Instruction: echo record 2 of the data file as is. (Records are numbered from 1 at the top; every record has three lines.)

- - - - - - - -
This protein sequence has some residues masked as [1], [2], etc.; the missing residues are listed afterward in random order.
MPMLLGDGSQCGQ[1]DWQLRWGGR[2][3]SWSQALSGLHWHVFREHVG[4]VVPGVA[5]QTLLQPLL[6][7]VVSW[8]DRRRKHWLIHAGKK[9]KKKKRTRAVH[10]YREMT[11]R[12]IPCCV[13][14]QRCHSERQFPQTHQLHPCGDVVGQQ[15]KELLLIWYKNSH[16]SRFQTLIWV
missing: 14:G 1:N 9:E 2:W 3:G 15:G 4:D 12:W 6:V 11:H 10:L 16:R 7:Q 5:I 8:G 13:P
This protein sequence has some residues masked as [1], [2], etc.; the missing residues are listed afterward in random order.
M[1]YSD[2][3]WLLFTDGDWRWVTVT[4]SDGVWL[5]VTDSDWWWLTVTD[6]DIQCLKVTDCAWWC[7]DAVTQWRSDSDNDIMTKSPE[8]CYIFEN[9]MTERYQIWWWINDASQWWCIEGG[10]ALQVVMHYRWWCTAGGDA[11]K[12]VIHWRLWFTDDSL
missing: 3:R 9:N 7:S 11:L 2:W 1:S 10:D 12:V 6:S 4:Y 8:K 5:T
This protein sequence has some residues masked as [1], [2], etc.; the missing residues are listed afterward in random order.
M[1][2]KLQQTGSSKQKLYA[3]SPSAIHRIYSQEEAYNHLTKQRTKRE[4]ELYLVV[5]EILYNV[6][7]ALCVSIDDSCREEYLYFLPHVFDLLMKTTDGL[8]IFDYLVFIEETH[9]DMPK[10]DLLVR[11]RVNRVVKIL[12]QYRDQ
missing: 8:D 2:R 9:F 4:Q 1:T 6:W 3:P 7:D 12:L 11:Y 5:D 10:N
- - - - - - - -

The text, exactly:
This protein sequence has some residues masked as [1], [2], etc.; the missing residues are listed afterward in random order.
M[1]YSD[2][3]WLLFTDGDWRWVTVT[4]SDGVWL[5]VTDSDWWWLTVTD[6]DIQCLKVTDCAWWC[7]DAVTQWRSDSDNDIMTKSPE[8]CYIFEN[9]MTERYQIWWWINDASQWWCIEGG[10]ALQVVMHYRWWCTAGGDA[11]K[12]VIHWRLWFTDDSL
missing: 3:R 9:N 7:S 11:L 2:W 1:S 10:D 12:V 6:S 4:Y 8:K 5:T